18. DOBBY’S REWARD
For a moment there was silence as Harry, Ron, Ginny, and Lockhart stood in the doorway, covered in muck and slime and (in Harry’s case) blood. Then there was a scream.
It was Mrs. Weasley, who had been sitting crying in front of the fire. She leapt to her feet, closely followed by Mr. Weasley, and both of them flung themselves on their daughter.
Harry, however, was looking past them. Professor Dumbledore was standing by the mantelpiece, beaming, next to Professor McGonagall, who was taking great, steadying gasps, clutching her chest. Fawkes went whooshing past Harry’s ear and settled on Dumbledore’s shoulder, just as Harry found himself and Ron being swept into Mrs. Weasleys tight embrace.
“You saved her! You saved her! How did you do it?”
“I think we’d all like to know that,” said Professor McGonagall weakly.
Mrs. Weasley let go of Harry, who hesitated for a moment, then walked over to the desk and laid upon it the Sorting Hat, the ruby encrusted sword, and what remained of Riddle’s diary.
Then he started telling them everything. For nearly a quarter of an hour he spoke into the rapt silence: He told them about hearing the disembodied voice, how Hermione had finally realized that he was hearing a basilisk in the pipes; how he and Ron had followed the spiders into the forest, that Aragog had told them where the last victim of the basilisk had died; how he had guessed that Moaning Myrtle had been the victim, and that the entrance to the Chamber of Secrets might be in her bathroom…
“Very well,” Professor McGonagall prompted him as he paused, “so you found out where the entrance was—breaking a hundred school rules into pieces along the way, I might add—but how on earth did you all get out of there alive, Potter?”
So Harry, his voice now growing hoarse from all this talking, told them about Fawkes’s timely arrival and about the Sorting Hat giving him the sword. But then he faltered. He had so far avoided mentioning Riddle’s diary—or Ginny. She was standing with her head against Mrs. Weasley’s shoulder, and tears were still coursing silently down her cheeks. What if they expelled her? Harry thought in panic. Riddle’s diary didn’t work anymore… How could they prove it had been he who’d made her do it all?
Instinctively, Harry looked at Dumbledore, who smiled faintly, the firelight glancing off his half moon spectacles.
“What interests me most,” said Dumbledore gently, “is how Lord Voldemort managed to enchant Ginny, when my sources tell me he is currently in hiding in the forests of Albania.”
Relief—warm, sweeping, glorious relief—swept over Harry. “W-what’s that?” said Mr. Weasley in a stunned voice. “You-Know-Who? En-enchant Ginny? But Ginny’s not… Ginny hasn’t been… has she?”
“It was this diary,” said Harry quickly, picking it up and showing it to Dumbledore. “Riddle wrote it when he was sixteen…”
Dumbledore took the diary from Harry and peered keenly down his long, crooked nose at its burnt and soggy pages.
“Brilliant,” he said softly. “Of course, he was probably the most brilliant student Hogwarts has ever seen.” He turned around to the Weasleys, who were looking utterly bewildered.
“Very few people know that Lord Voldemort was once called Tom Riddle. I taught him myself, fifty years ago, at Hogwarts. He disappeared after leaving the school… traveled far and wide… sank so deeply into the Dark Arts, consorted with the very worst of our kind, underwent so many dangerous, magical transformations, that when he resurfaced as Lord Voldemort, he was barely recognizable. Hardly anyone connected Lord Voldemort with the clever, handsome boy who was once Head Boy here.”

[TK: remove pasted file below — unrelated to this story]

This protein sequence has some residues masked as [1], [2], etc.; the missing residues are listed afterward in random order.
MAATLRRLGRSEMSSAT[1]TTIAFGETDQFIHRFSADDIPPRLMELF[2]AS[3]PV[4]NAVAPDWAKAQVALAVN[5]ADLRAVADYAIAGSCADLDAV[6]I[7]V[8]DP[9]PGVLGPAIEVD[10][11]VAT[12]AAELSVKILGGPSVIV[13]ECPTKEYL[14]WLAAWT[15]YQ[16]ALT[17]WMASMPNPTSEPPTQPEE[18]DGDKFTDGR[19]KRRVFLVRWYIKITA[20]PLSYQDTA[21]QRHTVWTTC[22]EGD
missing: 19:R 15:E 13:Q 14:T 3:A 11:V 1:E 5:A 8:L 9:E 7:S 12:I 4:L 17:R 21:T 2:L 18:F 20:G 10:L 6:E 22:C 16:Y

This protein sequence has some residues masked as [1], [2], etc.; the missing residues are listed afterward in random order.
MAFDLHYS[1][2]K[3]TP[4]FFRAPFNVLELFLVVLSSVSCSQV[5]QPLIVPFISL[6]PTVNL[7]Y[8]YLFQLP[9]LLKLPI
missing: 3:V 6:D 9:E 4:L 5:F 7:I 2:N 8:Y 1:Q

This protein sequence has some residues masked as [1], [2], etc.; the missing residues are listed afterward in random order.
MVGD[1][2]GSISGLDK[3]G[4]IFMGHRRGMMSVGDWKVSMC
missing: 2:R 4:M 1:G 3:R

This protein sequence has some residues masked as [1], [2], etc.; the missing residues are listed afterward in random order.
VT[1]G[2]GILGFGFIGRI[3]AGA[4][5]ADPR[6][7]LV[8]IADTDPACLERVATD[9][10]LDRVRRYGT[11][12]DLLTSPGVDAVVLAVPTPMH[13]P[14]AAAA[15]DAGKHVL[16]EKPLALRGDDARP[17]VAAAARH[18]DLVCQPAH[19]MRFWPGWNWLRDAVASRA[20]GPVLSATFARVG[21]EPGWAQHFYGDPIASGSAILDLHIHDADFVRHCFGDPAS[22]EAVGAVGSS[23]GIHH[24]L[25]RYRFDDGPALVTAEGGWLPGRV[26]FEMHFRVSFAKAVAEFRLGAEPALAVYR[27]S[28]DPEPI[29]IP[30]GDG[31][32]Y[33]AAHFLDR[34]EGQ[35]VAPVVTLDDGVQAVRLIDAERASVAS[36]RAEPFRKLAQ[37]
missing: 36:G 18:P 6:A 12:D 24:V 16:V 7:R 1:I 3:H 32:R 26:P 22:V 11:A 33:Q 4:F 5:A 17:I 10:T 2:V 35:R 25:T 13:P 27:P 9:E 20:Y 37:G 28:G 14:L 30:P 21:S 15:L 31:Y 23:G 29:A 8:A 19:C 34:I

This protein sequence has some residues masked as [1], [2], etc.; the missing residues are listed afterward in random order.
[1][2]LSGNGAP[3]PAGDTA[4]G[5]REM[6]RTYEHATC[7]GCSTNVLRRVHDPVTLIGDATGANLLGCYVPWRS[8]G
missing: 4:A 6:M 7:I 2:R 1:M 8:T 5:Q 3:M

“But, Ginny,” said Mrs. Weasley. “What’s our Ginny got to do with—with—him?”
“His d-diary!” Ginny sobbed. “I’ve b-been writing in it, and he’s been w-writing back all year—”
“Ginny!” said Mr. Weasley, flabbergasted. “Haven’t I taught you anything. What have I always told you? Never trust anything that can think for itself if you can’t see where it keeps its brain? Why didn’t you show the diary to me, or your mother? A suspicious object like that, it was clearly full of Dark Magic!”
“I d-didn’t know,” sobbed Ginny. “I found it inside one of the books Mum got me. I th-thought someone had just left it in there and forgotten about it—”
“Miss Weasley should go up to the hospital wing right away,” Dumbledore interrupted in a firm voice. “This has been a terrible ordeal for her. There will be no punishment. Older and wiser wizards than she have been hoodwinked by Lord Voldemort.” He strode over to the door and opened it. “Bed rest and perhaps a large, steaming mug of hot chocolate. I always find that cheers me up,” he added, twinkling kindly down at her. “You will find that Madam Pomfrey is still awake. She’s just giving out Mandrake juice—I daresay the basilisk’s victims will be waking up any moment.”
“So Hermione’s okay!” said Ron brightly.
“There has been no lasting harm done, Ginny,” said Dumbledore.
Mrs. Weasley led Ginny out, and Mr. Weasley followed, still looking deeply shaken.
“You know, Minerva,” Professor Dumbledore said thoughtfully to Professor McGonagall, “I think all this merits a good feast. Might I ask you to go and alert the kitchens?”
“Right,” said Professor McGonagall crisply, also moving to the door. “I’ll leave you to deal with Potter and Weasley, shall I?”
“Certainly,” said Dumbledore.